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Chicken Sex Change in the news

Discussion in 'Chicken Behaviors and Egglaying' started by gallusdomesticus, Apr 1, 2011.

  1. gallusdomesticus

    gallusdomesticus Songster

    Nov 14, 2008
    Lynn Haven, FL
    It's interesting that a vet said this could be due to fungi in her food.....

    Gender-Confused British Hen Acts Like Rooster, Baffling Its Owners

    Published March 31, 2011
    | FoxNews.com

    A chicken in Cambridgeshire, England, shocked its owners when it seemed on the verge of a natural sex change.

    Owner Jeanette Howard and her husband began noticing the changes after the hen, Gertie, began to moult, the BBC reports.

    "She grew back lots more feathers -- she was quite straggly before -- and I also realized that she had filled out quite a lot. Gertie looked very healthy," Howard told the BBC.

    Besides the fuller feathers, Gertie began to develop wattles, and her comb became larger and more distinctive, like that of a rooster.

    Soon, Gertie was strutting around the coop and crowing.

    "She wasn't very good at first, but she's progressed nicely and now she really goes for it," Howard said.

    Veterinary surgeon Marion Ford told the BBC that changes in hens' gender-related traits are not uncommon and could be caused by fungi in stored animal feed, which act like synthetic hormones.

    "An increase in testosterone will result in a hen growing an extended comb, exaggerated wattles and cockerel-like behavior, including strutting and crowing," Ford told the BBC.

    Now, Gertie enjoys "frog-marching" around the garden and has stopped laying eggs.

    "I'm not really sure whether Gertie has actually changed sex," Howard tells the BBC, "but to all intents and purposes, she's now a cockerel."

  2. clintwilson59

    clintwilson59 Songster

    Jul 12, 2010
    blanchard, louisiana
    that is very strange!
  3. Country Girl 2011

    Country Girl 2011 In the Brooder

    Jun 26, 2011
    I Just noticed one of my hens a cookoo moran has stopped laying and her comb has grown much much larger and has also grown wattles, i also noticed that she has been grabbing the other hens by the neck with her beak and is well trying to do what male chickens do, can someone explain to me what is going on and suggestions as to what do i do.......
  4. galanie

    galanie Treat Dispenser No More

    Aug 20, 2010
    I've heard of this more often than you'd think. Without a roo around, sometimes a hen will step up and be a "roo." Not that any eggs ever get fertilized, but for all other purposes, she becomes he.
  5. BeardedLadyFarm

    BeardedLadyFarm Songster

    May 31, 2009
    Cobleskill NY
    Probably some damage occurred to the left ovary...


    I suppose it could be dietary, but it seems odd that all of her birds wouldn't have shown masculine features assuming they were eating the same food.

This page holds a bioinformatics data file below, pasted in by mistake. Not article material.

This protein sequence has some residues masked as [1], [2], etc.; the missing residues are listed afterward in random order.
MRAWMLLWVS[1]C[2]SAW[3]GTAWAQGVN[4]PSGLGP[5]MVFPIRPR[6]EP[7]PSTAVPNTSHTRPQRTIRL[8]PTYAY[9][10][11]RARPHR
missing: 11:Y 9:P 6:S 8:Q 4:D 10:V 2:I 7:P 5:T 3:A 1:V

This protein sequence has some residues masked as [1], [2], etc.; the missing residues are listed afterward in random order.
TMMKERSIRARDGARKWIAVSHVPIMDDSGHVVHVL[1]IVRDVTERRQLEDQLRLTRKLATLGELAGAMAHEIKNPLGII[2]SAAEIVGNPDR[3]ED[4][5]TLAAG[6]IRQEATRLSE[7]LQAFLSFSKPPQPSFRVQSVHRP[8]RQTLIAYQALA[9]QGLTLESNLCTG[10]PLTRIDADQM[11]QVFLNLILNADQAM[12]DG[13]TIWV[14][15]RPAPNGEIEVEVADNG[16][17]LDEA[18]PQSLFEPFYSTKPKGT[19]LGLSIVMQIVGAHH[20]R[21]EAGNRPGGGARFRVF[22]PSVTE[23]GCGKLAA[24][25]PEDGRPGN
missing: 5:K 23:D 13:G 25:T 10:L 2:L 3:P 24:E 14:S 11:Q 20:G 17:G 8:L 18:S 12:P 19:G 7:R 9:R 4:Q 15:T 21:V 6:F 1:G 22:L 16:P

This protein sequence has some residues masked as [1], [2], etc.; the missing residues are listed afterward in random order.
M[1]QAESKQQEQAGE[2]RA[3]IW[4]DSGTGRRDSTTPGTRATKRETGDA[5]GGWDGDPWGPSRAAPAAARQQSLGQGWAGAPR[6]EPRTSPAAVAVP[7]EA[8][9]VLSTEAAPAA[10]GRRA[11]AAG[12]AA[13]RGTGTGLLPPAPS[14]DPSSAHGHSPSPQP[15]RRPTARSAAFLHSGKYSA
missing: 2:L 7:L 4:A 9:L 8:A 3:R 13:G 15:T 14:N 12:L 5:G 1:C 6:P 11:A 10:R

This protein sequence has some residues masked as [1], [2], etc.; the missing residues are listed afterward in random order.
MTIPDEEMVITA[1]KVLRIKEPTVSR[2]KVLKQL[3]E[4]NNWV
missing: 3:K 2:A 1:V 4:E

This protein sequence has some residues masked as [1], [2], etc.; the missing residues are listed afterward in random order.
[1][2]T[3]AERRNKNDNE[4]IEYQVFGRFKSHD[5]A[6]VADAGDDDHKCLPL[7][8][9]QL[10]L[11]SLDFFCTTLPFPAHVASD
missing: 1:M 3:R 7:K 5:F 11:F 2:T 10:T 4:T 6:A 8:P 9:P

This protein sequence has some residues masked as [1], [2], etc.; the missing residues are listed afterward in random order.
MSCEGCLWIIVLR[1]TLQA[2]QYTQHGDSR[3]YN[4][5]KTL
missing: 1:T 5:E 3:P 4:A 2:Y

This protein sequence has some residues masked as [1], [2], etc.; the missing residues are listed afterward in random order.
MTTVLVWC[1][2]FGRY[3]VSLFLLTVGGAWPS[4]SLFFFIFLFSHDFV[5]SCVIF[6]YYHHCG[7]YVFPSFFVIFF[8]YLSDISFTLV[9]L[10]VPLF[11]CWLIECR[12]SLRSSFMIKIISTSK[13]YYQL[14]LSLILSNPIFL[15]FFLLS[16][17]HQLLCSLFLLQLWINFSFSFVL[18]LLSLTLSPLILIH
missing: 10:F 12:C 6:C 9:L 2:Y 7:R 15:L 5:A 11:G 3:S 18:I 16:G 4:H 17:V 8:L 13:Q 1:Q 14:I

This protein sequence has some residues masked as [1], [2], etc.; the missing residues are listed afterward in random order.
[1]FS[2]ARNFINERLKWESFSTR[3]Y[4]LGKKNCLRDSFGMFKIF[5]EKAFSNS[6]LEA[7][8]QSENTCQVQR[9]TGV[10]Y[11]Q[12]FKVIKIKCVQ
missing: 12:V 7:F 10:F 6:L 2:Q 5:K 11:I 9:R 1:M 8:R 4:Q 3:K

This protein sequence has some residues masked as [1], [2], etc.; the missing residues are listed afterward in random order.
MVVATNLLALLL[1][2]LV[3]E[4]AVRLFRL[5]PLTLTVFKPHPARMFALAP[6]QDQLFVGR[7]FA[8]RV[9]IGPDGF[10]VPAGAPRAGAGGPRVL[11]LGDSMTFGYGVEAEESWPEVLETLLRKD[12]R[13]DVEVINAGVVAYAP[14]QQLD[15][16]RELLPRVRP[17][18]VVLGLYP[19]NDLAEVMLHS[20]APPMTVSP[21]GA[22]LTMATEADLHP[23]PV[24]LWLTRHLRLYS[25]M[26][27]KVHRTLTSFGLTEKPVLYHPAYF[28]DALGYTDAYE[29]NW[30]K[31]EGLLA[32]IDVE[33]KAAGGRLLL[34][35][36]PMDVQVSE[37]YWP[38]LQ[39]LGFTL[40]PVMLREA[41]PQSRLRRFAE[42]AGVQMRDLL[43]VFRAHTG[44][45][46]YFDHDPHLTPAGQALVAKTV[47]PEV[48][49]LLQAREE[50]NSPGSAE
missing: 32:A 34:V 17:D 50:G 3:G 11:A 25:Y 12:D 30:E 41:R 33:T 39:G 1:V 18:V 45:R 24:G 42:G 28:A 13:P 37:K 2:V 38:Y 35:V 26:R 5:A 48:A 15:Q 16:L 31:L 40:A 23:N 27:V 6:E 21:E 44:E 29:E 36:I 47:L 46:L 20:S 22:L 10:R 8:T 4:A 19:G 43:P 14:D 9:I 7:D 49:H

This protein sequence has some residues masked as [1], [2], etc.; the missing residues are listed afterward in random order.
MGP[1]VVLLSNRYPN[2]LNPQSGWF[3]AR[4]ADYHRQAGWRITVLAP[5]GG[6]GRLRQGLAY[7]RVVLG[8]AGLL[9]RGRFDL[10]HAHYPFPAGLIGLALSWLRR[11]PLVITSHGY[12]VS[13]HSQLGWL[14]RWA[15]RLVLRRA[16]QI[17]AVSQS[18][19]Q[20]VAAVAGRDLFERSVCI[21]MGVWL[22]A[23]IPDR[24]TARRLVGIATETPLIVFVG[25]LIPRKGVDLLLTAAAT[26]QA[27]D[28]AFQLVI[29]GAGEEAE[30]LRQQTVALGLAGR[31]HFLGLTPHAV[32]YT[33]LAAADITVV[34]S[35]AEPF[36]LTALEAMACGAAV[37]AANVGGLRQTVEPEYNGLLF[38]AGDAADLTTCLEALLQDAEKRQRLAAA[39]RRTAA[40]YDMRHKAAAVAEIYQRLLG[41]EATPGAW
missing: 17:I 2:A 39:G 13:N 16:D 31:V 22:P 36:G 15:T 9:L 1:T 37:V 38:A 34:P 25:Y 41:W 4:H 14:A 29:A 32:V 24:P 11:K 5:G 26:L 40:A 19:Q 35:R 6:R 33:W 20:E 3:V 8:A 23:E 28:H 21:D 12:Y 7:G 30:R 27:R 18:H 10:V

6. bckyrdchknluvr

    bckyrdchknluvr Chirping

    Jun 12, 2011

    I've heard it just sometimes happens with the dominant hen. Not much you can do.
  7. Country Girl 2011

    Country Girl 2011 In the Brooder

    Jun 26, 2011
    since its not producing eggs anymore its basically usless to me now what do i do with it,wait and see for a while or kill it

  8. roosterpaul

    roosterpaul In the Brooder

    Aug 6, 2011
    My Rooster Paul was a female light brahma for the first 7 months of her life. She laid eggs and all. The flock never had a rooster and grew up all together. I had always heard that one of them would step up and be the rooster, but when she actually grew larger, and started crowing, I did a little more investigation.

    Turns out it's rare, but it can happen as the link above says it usually has something to do with an injury. When I thought about it, I remembered one of my light brahma's acting funny in the fall. She had some sort of leg injury and didn't want to get up. We'd help her up and then she was fine after a couple of days. That's the only thing I could think of that might have triggered the physical change.

    She/he was a rare bird and I'm sorry to say he died a couple of weeks ago along with his favorite hen to a fox. [​IMG]
  9. klmclain1

    klmclain1 Songster

    Mar 14, 2011
    Dang...on top of everything else they get "gender confusion"?! I had my first hen go broody on me last week - and I put her in a wire dog kennel for 6 days until she got over it. In the meantime, I would let her out every day for a short while to dust bathe, run around with the others, etc. During the past few weeks, we've noticed some of our other hens going a bit bare on the neck. I finally caught my broody jumping on the backs of my other girls and pulling their feathers out! Obviously she's the dominant one - but is this an indication of her taking over a rooster's role (since I don't have a roo)? If she doesn't resume laying...I may just have to get a roo to put her in her place!

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